People have accused Spurs fans of being sentimental in their aversion to moving further east and whilst it does make sense financially it would truly be a shame for the club and its supporters. Football clubs are about more than just football. They are the pillars of local communities, they have come to define certain areas and supporters, with the exception of most Man Utd fans, have strong ties to the area in which the club exists. To abandon north London would be to abandon a large section of the fan base. Arsenal was fortunate enough to build Ashburton Grove next to Highbury. Not all clubs will be so lucky.

Liverpool

Liverpool chairmen Ian Ayre stated in July that due to numerous environmental, property acquisition and statutory issues the redevelopment of Anfield into a 60,000 seat stadium is extremely unlikely to happen. The redevelopment of their current ground would have cost the new owner s a considerably lower amount than the proposed move to Stanley Park. Liverpool fans will be reluctant to leave a ground that is one of the most famous throughout the world, both for its atmosphere and its history. It is totally understandable that fans would have reserves about moving. However I think that Liverpool are in a relatively fortunate situation in that their ground is not as small as someone like Tottenham’s. the immediate future is not such a pressing issue and despite not winning a league title for over twenty years they have managed to maintain their competitive level. Moreover, they have an extremely large fan base abroad, which provides revenues that other teams definitely lack.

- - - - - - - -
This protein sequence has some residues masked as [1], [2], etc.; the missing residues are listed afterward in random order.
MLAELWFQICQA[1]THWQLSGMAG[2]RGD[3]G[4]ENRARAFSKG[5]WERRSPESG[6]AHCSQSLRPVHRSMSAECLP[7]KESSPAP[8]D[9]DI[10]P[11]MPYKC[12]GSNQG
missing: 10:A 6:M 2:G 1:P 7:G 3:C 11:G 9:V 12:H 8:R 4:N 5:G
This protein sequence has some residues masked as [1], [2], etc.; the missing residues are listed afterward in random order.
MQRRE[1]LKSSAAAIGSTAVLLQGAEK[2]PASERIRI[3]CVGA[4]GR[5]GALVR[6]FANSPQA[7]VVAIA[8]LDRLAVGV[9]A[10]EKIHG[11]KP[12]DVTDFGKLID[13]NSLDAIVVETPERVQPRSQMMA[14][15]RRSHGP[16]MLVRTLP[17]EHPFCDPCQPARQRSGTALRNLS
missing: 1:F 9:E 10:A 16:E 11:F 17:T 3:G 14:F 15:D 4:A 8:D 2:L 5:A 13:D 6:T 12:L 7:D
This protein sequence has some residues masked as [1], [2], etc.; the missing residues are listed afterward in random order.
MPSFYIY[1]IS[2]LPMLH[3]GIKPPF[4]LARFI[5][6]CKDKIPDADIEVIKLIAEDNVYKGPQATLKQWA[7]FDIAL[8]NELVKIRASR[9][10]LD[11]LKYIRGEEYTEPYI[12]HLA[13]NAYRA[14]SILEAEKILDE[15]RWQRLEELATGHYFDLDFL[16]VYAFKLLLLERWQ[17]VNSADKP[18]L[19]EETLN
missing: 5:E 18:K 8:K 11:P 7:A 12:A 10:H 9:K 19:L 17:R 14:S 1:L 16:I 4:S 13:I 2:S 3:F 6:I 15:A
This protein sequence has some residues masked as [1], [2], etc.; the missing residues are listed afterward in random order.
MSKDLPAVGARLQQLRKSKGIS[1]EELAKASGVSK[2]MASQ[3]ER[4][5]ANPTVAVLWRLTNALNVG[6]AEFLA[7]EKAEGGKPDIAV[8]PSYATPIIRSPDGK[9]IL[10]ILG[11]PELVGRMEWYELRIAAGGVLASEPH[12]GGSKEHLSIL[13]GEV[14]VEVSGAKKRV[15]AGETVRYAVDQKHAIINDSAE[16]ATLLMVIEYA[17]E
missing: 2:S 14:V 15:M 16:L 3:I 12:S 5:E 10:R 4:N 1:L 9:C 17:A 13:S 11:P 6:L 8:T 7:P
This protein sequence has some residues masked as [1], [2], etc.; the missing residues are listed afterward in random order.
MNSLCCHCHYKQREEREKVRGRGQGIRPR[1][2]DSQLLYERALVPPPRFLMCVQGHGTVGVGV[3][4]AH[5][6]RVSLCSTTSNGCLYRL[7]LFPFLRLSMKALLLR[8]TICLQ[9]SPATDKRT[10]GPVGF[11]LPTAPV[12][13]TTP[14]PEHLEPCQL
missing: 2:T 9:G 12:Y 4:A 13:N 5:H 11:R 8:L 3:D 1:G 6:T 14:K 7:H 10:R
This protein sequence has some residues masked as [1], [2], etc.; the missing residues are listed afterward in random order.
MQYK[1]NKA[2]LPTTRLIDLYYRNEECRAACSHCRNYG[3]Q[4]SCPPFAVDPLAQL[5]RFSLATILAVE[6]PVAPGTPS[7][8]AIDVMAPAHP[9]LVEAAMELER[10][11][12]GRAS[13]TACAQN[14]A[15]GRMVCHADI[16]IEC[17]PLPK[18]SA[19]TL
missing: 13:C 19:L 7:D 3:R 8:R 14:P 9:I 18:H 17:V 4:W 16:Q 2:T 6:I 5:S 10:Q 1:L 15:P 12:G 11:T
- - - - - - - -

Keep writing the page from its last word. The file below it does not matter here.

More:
The decision to move grounds is never an easy one. Particularly for supporters who have been going to their beloved ground their entire lives. The prospect of moving to a new stadium after fifty years of going to your favourite ground is not enviable. However fans have to realise the sentimentality and history do not guarantee you a future at football’s top table. Every club must find its own solution, and every fan must be willing to compromise.

Follow Hamish on Twitter @H_Mackay